The Brewing Company also hosted a private party for the Women’s Club before the presentation. A buffet of chicken, roasted potatoes and other root vegetables provided an opportunity for the kitchen and wait staff to practice before they open. They were treated to the brewery’s “Cedar Creek” soft drinks.

People stood in line for an hour to buy Irish’s book and have her autograph it. If you would like to read the book, A Thousand Letters Home, the Cedar Springs Public Library has them to sign out.

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The Post travels to Maine


Gary and Barb Woodhull recently took the Post on a trip out east when they visited the many lighthouses on the coast of Maine. They traveled with their daughter, Ann Stock; son-in-law, Darryl Stock; and grandsons, Bryant and Brenden, from Carmel, Indiana. While there, they also toured Franklin and Eleanor Roosevelt’s summer home in Roosevelt Campobello International Park, in New Brunswick, Canada.

Thanks, Gary and Barb, for taking us with you!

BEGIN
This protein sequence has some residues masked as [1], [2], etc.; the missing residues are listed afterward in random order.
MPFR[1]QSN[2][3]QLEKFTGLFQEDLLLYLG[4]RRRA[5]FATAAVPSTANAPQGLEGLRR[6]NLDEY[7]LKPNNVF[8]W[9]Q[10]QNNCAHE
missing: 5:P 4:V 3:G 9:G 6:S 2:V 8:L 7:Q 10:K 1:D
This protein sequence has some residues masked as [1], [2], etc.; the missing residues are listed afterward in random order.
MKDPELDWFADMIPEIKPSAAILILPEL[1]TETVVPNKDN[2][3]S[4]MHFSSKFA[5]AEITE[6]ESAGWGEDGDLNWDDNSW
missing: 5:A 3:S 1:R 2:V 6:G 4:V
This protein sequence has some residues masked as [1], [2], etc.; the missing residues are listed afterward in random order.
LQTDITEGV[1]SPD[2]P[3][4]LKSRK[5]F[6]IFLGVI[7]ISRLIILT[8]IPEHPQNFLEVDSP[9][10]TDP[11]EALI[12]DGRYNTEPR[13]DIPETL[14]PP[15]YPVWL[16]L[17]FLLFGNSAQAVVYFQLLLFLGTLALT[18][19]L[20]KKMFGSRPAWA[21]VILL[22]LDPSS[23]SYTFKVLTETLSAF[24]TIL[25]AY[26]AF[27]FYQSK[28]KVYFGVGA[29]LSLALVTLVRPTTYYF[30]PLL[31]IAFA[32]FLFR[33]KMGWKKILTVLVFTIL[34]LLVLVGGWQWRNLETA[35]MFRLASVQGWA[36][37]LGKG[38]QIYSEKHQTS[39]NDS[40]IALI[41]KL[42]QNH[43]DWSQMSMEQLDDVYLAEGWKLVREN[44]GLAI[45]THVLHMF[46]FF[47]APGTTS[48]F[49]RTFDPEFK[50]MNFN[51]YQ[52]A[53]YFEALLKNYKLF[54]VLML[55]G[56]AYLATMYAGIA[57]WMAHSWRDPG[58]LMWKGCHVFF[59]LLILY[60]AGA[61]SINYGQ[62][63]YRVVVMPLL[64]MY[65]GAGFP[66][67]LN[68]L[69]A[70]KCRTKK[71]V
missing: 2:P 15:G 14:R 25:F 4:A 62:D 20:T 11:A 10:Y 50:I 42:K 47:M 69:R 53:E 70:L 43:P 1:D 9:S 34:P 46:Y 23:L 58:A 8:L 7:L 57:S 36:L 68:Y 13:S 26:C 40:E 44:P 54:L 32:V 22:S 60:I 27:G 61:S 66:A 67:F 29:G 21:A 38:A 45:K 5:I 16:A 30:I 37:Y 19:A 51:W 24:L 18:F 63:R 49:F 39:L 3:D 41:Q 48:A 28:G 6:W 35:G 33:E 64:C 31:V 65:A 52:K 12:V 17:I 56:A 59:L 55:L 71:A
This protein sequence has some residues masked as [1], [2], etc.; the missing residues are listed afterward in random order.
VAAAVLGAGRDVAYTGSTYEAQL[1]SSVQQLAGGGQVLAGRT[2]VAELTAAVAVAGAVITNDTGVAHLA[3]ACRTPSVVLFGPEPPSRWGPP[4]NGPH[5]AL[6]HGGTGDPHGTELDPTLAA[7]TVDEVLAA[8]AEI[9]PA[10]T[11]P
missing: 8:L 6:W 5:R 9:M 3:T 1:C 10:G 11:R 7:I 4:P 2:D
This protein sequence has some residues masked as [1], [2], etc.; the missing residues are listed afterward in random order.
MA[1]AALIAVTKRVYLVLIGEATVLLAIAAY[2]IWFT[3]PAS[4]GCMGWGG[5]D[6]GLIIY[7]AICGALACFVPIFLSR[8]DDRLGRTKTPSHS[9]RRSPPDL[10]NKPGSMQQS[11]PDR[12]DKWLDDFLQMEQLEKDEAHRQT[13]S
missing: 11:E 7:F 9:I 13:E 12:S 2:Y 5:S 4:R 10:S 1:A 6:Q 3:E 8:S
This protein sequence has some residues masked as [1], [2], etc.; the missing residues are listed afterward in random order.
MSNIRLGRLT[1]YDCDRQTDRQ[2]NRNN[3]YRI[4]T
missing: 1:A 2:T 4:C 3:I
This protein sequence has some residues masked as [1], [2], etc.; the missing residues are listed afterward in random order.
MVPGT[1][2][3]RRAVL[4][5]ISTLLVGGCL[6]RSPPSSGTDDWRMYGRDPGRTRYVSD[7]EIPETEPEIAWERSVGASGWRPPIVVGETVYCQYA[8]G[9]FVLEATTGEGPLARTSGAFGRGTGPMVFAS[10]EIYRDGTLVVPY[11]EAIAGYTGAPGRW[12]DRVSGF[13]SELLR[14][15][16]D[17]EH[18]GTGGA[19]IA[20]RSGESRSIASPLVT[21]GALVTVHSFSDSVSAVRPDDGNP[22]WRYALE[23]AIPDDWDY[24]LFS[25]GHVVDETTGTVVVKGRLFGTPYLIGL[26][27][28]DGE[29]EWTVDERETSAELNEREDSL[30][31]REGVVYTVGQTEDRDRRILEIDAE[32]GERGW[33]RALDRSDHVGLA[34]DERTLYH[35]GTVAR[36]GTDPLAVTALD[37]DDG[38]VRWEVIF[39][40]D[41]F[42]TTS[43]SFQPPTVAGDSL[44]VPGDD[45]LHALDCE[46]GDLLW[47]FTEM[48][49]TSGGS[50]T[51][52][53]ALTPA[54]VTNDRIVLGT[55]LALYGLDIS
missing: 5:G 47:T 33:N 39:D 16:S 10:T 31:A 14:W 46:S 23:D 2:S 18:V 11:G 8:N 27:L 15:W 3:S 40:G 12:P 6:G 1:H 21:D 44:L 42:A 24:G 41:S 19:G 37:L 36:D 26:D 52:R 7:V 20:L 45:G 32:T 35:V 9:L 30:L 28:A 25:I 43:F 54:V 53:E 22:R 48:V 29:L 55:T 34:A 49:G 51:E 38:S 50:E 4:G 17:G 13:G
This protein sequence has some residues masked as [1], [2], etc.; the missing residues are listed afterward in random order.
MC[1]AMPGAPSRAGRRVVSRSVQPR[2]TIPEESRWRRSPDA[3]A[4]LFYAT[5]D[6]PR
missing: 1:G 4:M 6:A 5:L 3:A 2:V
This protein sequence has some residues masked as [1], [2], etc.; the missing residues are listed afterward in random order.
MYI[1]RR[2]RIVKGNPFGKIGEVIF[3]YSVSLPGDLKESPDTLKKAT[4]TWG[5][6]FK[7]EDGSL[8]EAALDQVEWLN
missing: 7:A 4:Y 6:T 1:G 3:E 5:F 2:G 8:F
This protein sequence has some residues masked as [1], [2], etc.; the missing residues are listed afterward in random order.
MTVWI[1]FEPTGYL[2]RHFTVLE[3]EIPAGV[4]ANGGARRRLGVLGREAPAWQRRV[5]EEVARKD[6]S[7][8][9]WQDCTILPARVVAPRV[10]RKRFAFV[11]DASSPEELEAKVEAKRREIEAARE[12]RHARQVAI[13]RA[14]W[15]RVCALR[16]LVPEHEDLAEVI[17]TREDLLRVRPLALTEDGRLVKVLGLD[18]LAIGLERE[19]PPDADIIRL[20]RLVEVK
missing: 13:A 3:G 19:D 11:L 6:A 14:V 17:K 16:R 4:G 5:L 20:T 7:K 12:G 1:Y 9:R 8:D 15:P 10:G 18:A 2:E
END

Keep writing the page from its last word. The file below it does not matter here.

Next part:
Are you going on vacation? Take the Post with you and snap some photos. Then send them to us with some info to news@cedarspringspost.com or mail them to Post travels, PO Box 370, Cedar Springs, MI 49319. We will be looking for yours!

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More fall colors


Aren’t these colors dazzling? Mary Lou Fuller, of Solon Township, sent us this photo of the beautiful trees in her yard. If only they could hold on a little longer!

Thanks so much, Mary Lou!

If you have photos of the fall colors, please email them to news@cedarspringspost.com.

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HATS Off to local middle school student


Madison Skelonc

Madison Skelonc